New Delhi, March 29: The Supreme Court today asked market regulator Sebi to initiate the process of selling "unencumbered" properties of Sahara Group worth Rs 40,000 crore, whose title deeds are with the regulator, to generate the bail money for the release of its chief Subrata Roy, in jail for two years.
A three-judge bench headed by Chief Justice T.S. Thakur also asked the regulator not to sell any of the properties of the beleaguered group below 90 per cent of the circle rates.
The bench, also comprising Justices A.R. Dave and A.K. Sikri, said the regulator would have to take its prior approval before going ahead with the sale of any property if it (Sebi) receives bids even below 90 per cent of the circle rate.
"You (Sebi) evolve mechanism and start selling the properties and we are passing the order to this effect," the bench said when the counsel for Sebi alleged that nothing concrete was happening on the ground.
For an interim bail of Roy (67), the court had put conditions such as depositing Rs 5,000 crore in cash and a bank guarantee of equal amount and tough terms, including the payment of the entire Rs 36,000 crore, which includes interest. The money will be paid back to the investors of Sahara. Roy has been in prison since March 4, 2014.
The order, asking Sebi to proceed with the sale of properties, came when senior advocate Kapil Sibal, appearing for Roy, submitted that the group was finding it increasingly difficult to sell its properties in the current market environment.
The apex court asked Sahara Group and Sebi to devise a mechanism under the supervision of Justice B.N. Agrawal to sell properties and seek help of "experts or expert agencies" if required in the process.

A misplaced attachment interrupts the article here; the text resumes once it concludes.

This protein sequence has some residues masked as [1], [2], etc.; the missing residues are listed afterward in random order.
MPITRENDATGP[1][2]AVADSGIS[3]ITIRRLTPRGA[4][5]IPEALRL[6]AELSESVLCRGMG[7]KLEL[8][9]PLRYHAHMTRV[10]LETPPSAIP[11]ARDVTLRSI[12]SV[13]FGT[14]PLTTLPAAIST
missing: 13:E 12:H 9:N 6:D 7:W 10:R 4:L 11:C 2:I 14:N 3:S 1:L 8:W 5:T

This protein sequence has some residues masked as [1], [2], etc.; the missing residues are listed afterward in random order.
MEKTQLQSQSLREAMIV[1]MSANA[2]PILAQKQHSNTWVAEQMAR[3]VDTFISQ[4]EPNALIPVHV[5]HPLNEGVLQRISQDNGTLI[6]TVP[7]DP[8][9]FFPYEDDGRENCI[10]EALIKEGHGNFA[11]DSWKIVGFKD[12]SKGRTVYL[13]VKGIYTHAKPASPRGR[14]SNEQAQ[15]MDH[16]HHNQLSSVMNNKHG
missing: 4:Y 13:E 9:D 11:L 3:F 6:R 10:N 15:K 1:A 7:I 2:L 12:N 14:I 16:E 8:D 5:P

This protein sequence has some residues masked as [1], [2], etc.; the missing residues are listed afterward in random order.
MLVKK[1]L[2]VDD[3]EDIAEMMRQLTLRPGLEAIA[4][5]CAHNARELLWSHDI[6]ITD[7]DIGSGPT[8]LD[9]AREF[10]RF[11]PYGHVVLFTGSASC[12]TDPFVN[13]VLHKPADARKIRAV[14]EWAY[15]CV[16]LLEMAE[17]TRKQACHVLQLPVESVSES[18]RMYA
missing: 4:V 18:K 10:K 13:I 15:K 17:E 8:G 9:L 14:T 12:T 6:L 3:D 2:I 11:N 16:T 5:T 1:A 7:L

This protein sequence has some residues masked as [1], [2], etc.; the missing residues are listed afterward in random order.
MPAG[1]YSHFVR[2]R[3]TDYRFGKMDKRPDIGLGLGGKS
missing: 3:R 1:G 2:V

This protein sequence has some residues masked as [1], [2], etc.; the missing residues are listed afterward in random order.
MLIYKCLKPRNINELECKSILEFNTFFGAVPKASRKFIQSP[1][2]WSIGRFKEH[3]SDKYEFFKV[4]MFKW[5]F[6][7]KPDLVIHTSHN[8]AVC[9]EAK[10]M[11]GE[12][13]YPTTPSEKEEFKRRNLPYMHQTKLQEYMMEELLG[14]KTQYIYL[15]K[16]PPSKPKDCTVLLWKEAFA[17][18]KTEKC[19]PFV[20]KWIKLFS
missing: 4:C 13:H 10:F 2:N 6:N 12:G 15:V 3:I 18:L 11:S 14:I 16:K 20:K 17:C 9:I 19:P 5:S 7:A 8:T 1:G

It also asked both the parties to constitute a committee for this purpose. Justice Agrawal is currently overseeing the process of return of the money to investors of Sahara.
The Sahara group said it has already submitted the title deeds to Sebi and the 86 properties do not include the "foreign properties of Sahara nor Aamby Valley City nor Sahara Star hotel".
The bench said Sebi would appoint an agency to decide the mechanism for the sale of Sahara properties, which is being undertaken to recover investors' money that the Sahara group's two companies - Sahara India Real Estate Corporation Ltd and Sahara Housing Investment Corporation Ltd - had collected through optionally fully convertible debentures.
Initially, the bench favoured Sebi's plea that a receiver be appointed to sell Sahara properties to recover investors' money.
"Let us appoint a receiver. That is the only solution. You are in jail and finding it difficult to sell the properties," the bench said, adding "we would hear you on appointing a receiver. That (appointing a receiver) is the only solution to this problem. Sell them and let whatever money comes".
The bench had asked Sibal that it was willing to hear arguments on appointment of the receiver right away.
The court took a strong note of Sibal's submission that law and fact are on his side and moreover, "nowhere in the world persons are kept in jail like this".